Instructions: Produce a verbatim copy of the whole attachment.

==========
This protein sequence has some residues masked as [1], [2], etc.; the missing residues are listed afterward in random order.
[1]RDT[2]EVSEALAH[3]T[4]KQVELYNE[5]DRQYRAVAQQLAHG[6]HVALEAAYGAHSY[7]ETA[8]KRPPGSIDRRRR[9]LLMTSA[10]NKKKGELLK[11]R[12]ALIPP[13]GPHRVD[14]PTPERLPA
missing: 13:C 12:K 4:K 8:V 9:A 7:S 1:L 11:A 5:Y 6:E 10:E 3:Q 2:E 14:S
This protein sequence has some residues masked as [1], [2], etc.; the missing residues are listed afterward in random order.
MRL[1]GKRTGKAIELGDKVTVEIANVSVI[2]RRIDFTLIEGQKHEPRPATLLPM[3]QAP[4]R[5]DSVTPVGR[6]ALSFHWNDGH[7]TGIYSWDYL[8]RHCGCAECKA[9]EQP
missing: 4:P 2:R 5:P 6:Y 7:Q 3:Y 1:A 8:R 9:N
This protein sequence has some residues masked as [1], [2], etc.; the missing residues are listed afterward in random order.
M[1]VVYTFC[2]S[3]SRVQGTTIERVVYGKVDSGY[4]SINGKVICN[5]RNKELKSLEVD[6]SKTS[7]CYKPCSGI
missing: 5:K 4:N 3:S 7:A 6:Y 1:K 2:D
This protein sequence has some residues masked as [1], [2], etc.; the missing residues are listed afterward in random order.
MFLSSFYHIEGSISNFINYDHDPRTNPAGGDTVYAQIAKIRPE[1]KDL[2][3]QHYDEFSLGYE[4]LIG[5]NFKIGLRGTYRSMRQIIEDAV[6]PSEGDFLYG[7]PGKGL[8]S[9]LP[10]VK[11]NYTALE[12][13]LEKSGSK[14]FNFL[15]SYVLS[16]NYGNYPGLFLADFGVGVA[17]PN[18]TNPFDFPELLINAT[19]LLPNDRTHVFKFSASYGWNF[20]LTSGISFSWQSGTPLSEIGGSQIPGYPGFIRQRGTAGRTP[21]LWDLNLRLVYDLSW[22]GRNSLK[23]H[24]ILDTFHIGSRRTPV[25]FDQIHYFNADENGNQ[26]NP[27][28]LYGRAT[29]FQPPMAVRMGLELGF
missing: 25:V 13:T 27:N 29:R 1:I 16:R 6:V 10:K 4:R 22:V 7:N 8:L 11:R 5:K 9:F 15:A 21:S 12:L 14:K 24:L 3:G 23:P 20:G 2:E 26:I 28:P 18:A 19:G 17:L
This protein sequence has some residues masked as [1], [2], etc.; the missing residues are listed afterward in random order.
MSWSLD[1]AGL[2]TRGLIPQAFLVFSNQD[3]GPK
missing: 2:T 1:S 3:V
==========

This protein sequence has some residues masked as [1], [2], etc.; the missing residues are listed afterward in random order.
[1]RDT[2]EVSEALAH[3]T[4]KQVELYNE[5]DRQYRAVAQQLAHG[6]HVALEAAYGAHSY[7]ETA[8]KRPPGSIDRRRR[9]LLMTSA[10]NKKKGELLK[11]R[12]ALIPP[13]GPHRVD[14]PTPERLPA
missing: 13:C 12:K 4:K 8:V 9:A 7:S 1:L 11:A 5:Y 6:E 10:E 3:Q 2:E 14:S
This protein sequence has some residues masked as [1], [2], etc.; the missing residues are listed afterward in random order.
MRL[1]GKRTGKAIELGDKVTVEIANVSVI[2]RRIDFTLIEGQKHEPRPATLLPM[3]QAP[4]R[5]DSVTPVGR[6]ALSFHWNDGH[7]TGIYSWDYL[8]RHCGCAECKA[9]EQP
missing: 4:P 2:R 5:P 6:Y 7:Q 3:Y 1:A 8:R 9:N
This protein sequence has some residues masked as [1], [2], etc.; the missing residues are listed afterward in random order.
M[1]VVYTFC[2]S[3]SRVQGTTIERVVYGKVDSGY[4]SINGKVICN[5]RNKELKSLEVD[6]SKTS[7]CYKPCSGI
missing: 5:K 4:N 3:S 7:A 6:Y 1:K 2:D
This protein sequence has some residues masked as [1], [2], etc.; the missing residues are listed afterward in random order.
MFLSSFYHIEGSISNFINYDHDPRTNPAGGDTVYAQIAKIRPE[1]KDL[2][3]QHYDEFSLGYE[4]LIG[5]NFKIGLRGTYRSMRQIIEDAV[6]PSEGDFLYG[7]PGKGL[8]S[9]LP[10]VK[11]NYTALE[12][13]LEKSGSK[14]FNFL[15]SYVLS[16]NYGNYPGLFLADFGVGVA[17]PN[18]TNPFDFPELLINAT[19]LLPNDRTHVFKFSASYGWNF[20]LTSGISFSWQSGTPLSEIGGSQIPGYPGFIRQRGTAGRTP[21]LWDLNLRLVYDLSW[22]GRNSLK[23]H[24]ILDTFHIGSRRTPV[25]FDQIHYFNADENGNQ[26]NP[27][28]LYGRAT[29]FQPPMAVRMGLELGF
missing: 25:V 13:T 27:N 29:R 1:I 16:R 6:V 10:K 4:R 22:V 7:N 8:L 11:R 5:K 9:F 15:A 21:S 12:L 14:K 24:L 3:G 23:P 20:G 2:E 26:I 28:P 18:A 19:G 17:L
This protein sequence has some residues masked as [1], [2], etc.; the missing residues are listed afterward in random order.
MSWSLD[1]AGL[2]TRGLIPQAFLVFSNQD[3]GPK
missing: 2:T 1:S 3:V